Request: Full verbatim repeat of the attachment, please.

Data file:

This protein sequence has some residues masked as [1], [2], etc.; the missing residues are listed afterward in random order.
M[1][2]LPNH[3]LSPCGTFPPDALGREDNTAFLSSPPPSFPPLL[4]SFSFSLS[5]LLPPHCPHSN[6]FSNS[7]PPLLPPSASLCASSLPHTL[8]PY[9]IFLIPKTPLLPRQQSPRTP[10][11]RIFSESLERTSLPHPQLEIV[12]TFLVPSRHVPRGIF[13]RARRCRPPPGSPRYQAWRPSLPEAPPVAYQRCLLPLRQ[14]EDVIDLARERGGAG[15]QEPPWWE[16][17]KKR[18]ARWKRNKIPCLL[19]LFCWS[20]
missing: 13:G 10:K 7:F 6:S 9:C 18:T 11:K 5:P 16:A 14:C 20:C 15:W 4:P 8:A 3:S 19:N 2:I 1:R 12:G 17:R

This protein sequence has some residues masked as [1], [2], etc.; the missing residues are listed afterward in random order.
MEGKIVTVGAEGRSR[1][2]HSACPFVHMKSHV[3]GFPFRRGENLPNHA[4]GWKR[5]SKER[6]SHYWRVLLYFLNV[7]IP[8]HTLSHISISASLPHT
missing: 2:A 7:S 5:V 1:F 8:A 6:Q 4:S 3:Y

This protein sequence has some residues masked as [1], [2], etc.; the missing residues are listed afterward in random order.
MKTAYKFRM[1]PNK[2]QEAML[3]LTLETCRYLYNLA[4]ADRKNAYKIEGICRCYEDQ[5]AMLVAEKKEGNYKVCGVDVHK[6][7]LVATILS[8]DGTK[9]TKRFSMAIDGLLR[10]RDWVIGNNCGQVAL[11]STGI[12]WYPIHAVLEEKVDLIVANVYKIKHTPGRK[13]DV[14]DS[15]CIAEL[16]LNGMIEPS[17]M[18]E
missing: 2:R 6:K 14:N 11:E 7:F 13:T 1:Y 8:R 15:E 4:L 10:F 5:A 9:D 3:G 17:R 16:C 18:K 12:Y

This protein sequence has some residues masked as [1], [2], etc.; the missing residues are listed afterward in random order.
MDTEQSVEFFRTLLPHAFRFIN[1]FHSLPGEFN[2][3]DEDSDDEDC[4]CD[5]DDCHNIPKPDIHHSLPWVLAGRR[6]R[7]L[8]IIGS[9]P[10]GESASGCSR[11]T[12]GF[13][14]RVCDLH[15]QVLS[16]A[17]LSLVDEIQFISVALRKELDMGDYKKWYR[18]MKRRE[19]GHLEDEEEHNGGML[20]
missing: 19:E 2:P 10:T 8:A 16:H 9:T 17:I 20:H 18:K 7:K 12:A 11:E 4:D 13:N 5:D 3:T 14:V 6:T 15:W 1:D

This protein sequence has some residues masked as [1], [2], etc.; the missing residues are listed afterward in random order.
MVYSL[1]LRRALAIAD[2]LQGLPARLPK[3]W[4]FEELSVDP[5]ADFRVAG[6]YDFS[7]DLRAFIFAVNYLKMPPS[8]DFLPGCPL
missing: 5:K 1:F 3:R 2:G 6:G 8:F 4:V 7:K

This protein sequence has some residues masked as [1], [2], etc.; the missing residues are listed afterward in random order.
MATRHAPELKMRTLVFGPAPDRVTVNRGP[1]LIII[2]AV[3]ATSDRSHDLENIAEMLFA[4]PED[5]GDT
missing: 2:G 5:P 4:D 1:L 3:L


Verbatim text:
This protein sequence has some residues masked as [1], [2], etc.; the missing residues are listed afterward in random order.
M[1][2]LPNH[3]LSPCGTFPPDALGREDNTAFLSSPPPSFPPLL[4]SFSFSLS[5]LLPPHCPHSN[6]FSNS[7]PPLLPPSASLCASSLPHTL[8]PY[9]IFLIPKTPLLPRQQSPRTP[10][11]RIFSESLERTSLPHPQLEIV[12]TFLVPSRHVPRGIF[13]RARRCRPPPGSPRYQAWRPSLPEAPPVAYQRCLLPLRQ[14]EDVIDLARERGGAG[15]QEPPWWE[16][17]KKR[18]ARWKRNKIPCLL[19]LFCWS[20]
missing: 13:G 10:K 7:F 6:S 9:C 18:T 11:K 5:P 16:A 14:C 20:C 15:W 4:P 8:A 3:S 19:N 2:I 1:R 12:G 17:R

This protein sequence has some residues masked as [1], [2], etc.; the missing residues are listed afterward in random order.
MEGKIVTVGAEGRSR[1][2]HSACPFVHMKSHV[3]GFPFRRGENLPNHA[4]GWKR[5]SKER[6]SHYWRVLLYFLNV[7]IP[8]HTLSHISISASLPHT
missing: 2:A 7:S 5:V 1:F 8:A 6:Q 4:S 3:Y

This protein sequence has some residues masked as [1], [2], etc.; the missing residues are listed afterward in random order.
MKTAYKFRM[1]PNK[2]QEAML[3]LTLETCRYLYNLA[4]ADRKNAYKIEGICRCYEDQ[5]AMLVAEKKEGNYKVCGVDVHK[6][7]LVATILS[8]DGTK[9]TKRFSMAIDGLLR[10]RDWVIGNNCGQVAL[11]STGI[12]WYPIHAVLEEKVDLIVANVYKIKHTPGRK[13]DV[14]DS[15]CIAEL[16]LNGMIEPS[17]M[18]E
missing: 2:R 6:K 14:N 11:E 7:F 13:T 1:Y 8:R 15:E 4:L 10:F 5:A 9:D 3:G 17:R 16:C 18:K 12:Y

This protein sequence has some residues masked as [1], [2], etc.; the missing residues are listed afterward in random order.
MDTEQSVEFFRTLLPHAFRFIN[1]FHSLPGEFN[2][3]DEDSDDEDC[4]CD[5]DDCHNIPKPDIHHSLPWVLAGRR[6]R[7]L[8]IIGS[9]P[10]GESASGCSR[11]T[12]GF[13][14]RVCDLH[15]QVLS[16]A[17]LSLVDEIQFISVALRKELDMGDYKKWYR[18]MKRRE[19]GHLEDEEEHNGGML[20]
missing: 19:E 2:P 10:T 8:A 16:H 9:T 17:I 20:H 18:K 7:K 12:A 11:E 4:D 13:N 5:D 3:T 14:V 6:T 15:W 1:D

This protein sequence has some residues masked as [1], [2], etc.; the missing residues are listed afterward in random order.
MVYSL[1]LRRALAIAD[2]LQGLPARLPK[3]W[4]FEELSVDP[5]ADFRVAG[6]YDFS[7]DLRAFIFAVNYLKMPPS[8]DFLPGCPL
missing: 5:K 1:F 3:R 2:G 6:G 8:F 4:V 7:K

This protein sequence has some residues masked as [1], [2], etc.; the missing residues are listed afterward in random order.
MATRHAPELKMRTLVFGPAPDRVTVNRGP[1]LIII[2]AV[3]ATSDRSHDLENIAEMLFA[4]PED[5]GDT
missing: 2:G 5:P 4:D 1:L 3:L